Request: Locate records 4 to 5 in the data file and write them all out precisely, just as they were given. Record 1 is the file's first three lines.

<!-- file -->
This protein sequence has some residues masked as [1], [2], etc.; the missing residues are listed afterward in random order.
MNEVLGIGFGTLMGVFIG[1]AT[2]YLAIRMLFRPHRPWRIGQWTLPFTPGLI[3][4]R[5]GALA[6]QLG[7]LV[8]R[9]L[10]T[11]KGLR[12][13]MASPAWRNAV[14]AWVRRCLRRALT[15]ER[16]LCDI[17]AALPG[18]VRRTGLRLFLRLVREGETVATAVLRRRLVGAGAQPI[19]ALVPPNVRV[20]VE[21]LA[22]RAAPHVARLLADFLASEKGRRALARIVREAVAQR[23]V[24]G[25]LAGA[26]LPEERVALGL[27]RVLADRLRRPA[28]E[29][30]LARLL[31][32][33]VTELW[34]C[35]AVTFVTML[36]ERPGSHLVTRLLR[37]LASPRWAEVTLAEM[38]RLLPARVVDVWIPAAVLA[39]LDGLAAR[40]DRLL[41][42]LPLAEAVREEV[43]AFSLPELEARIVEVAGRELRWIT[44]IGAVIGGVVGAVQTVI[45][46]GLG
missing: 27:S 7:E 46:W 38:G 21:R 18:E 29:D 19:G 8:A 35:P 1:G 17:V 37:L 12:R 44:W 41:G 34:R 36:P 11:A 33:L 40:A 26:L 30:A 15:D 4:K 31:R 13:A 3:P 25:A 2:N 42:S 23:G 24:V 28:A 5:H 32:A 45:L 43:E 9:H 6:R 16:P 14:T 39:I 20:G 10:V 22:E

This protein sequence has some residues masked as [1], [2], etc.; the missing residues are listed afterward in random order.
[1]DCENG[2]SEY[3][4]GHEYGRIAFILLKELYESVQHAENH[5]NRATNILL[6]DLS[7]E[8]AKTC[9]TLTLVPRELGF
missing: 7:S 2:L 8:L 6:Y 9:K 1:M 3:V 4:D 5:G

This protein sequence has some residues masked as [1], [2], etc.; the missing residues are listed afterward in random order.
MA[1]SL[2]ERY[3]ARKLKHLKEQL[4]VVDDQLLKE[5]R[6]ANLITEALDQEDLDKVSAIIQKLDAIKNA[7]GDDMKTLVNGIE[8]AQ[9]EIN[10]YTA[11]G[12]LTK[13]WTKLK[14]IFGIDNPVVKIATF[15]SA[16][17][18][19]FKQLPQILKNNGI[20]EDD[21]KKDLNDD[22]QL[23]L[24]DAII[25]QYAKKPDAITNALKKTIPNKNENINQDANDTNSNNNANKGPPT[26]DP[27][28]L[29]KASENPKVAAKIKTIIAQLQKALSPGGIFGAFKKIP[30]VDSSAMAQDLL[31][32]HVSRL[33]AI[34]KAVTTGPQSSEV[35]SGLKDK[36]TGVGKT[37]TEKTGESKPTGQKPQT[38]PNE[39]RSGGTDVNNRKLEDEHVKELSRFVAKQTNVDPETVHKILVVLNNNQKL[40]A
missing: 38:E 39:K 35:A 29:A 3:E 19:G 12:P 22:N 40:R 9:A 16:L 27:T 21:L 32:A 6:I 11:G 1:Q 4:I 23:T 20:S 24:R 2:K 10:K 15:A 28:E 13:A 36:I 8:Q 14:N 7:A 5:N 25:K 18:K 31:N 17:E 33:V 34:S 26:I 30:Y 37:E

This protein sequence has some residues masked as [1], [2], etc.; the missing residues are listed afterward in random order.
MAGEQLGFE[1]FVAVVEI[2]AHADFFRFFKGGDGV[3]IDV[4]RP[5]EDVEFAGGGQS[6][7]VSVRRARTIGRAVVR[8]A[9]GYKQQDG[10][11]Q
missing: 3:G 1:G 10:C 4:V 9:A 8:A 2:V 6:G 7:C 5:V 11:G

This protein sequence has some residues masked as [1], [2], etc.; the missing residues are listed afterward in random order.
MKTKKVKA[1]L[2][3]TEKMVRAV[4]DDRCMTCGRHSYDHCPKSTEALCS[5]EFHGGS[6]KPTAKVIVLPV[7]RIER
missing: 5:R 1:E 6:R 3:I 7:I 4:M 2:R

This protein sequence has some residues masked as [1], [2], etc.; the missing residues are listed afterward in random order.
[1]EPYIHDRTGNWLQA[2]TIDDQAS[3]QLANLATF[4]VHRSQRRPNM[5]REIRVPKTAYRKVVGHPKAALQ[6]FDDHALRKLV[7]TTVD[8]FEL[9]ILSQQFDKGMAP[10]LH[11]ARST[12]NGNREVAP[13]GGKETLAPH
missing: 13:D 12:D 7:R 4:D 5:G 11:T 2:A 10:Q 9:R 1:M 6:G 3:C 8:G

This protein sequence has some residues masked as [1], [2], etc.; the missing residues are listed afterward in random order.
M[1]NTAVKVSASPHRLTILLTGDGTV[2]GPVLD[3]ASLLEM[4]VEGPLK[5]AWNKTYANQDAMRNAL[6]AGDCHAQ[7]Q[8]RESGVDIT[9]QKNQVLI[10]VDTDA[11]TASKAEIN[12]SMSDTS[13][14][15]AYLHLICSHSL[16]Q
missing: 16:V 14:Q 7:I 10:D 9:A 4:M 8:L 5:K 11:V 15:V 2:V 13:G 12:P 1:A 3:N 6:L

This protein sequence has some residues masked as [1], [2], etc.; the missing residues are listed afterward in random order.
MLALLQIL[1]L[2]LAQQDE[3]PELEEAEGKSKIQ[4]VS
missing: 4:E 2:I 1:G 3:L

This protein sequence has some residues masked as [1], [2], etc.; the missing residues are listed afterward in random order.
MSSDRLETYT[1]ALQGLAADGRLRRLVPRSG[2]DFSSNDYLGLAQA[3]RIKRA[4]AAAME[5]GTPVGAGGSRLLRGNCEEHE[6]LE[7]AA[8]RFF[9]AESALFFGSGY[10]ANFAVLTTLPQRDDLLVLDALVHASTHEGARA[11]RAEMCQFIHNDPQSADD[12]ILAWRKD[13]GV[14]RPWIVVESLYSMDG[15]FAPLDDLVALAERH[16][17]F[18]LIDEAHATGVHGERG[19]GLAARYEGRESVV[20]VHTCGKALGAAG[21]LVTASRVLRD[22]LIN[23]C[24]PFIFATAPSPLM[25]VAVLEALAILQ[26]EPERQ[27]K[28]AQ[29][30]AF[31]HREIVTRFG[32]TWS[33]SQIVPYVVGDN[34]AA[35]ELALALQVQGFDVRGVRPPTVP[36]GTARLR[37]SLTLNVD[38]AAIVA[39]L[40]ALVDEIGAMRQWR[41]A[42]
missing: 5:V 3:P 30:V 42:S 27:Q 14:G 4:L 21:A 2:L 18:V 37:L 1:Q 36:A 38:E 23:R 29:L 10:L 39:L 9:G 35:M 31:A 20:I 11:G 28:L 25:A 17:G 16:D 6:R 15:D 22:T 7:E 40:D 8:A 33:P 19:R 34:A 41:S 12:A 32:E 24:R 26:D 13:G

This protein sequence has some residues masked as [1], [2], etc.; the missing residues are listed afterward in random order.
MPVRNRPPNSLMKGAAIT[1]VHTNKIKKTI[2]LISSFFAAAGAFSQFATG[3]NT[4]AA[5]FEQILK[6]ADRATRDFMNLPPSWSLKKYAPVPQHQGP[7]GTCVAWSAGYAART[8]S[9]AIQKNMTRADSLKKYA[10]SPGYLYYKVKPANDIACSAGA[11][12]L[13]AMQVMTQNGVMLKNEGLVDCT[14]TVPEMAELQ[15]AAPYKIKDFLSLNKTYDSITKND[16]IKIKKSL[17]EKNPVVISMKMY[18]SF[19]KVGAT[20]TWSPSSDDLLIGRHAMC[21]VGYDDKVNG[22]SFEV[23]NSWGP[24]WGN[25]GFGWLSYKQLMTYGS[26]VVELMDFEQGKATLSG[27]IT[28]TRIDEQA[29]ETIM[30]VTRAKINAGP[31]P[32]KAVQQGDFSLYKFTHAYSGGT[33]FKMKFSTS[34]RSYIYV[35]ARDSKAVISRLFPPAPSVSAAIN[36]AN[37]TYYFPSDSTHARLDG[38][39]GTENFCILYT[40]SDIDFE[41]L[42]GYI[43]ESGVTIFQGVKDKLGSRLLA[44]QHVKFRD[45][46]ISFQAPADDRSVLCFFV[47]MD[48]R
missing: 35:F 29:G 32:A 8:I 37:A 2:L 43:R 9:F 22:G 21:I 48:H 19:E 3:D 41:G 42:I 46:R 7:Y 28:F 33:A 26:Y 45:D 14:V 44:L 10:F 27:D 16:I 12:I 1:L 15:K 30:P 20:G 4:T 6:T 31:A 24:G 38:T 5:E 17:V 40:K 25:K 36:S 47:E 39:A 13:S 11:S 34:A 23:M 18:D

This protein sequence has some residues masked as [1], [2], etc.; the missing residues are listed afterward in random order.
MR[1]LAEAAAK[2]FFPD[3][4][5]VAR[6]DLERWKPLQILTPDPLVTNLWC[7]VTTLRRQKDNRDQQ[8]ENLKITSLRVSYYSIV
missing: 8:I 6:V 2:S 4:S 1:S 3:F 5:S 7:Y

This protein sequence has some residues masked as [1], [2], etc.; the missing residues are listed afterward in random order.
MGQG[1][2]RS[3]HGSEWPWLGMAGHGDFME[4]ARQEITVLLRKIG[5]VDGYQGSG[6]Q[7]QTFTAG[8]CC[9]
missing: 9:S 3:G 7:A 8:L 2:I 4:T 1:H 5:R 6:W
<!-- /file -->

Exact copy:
This protein sequence has some residues masked as [1], [2], etc.; the missing residues are listed afterward in random order.
MAGEQLGFE[1]FVAVVEI[2]AHADFFRFFKGGDGV[3]IDV[4]RP[5]EDVEFAGGGQS[6][7]VSVRRARTIGRAVVR[8]A[9]GYKQQDG[10][11]Q
missing: 3:G 1:G 10:C 4:V 9:A 8:A 2:V 6:G 7:C 5:V 11:G

This protein sequence has some residues masked as [1], [2], etc.; the missing residues are listed afterward in random order.
MKTKKVKA[1]L[2][3]TEKMVRAV[4]DDRCMTCGRHSYDHCPKSTEALCS[5]EFHGGS[6]KPTAKVIVLPV[7]RIER
missing: 5:R 1:E 6:R 3:I 7:I 4:M 2:R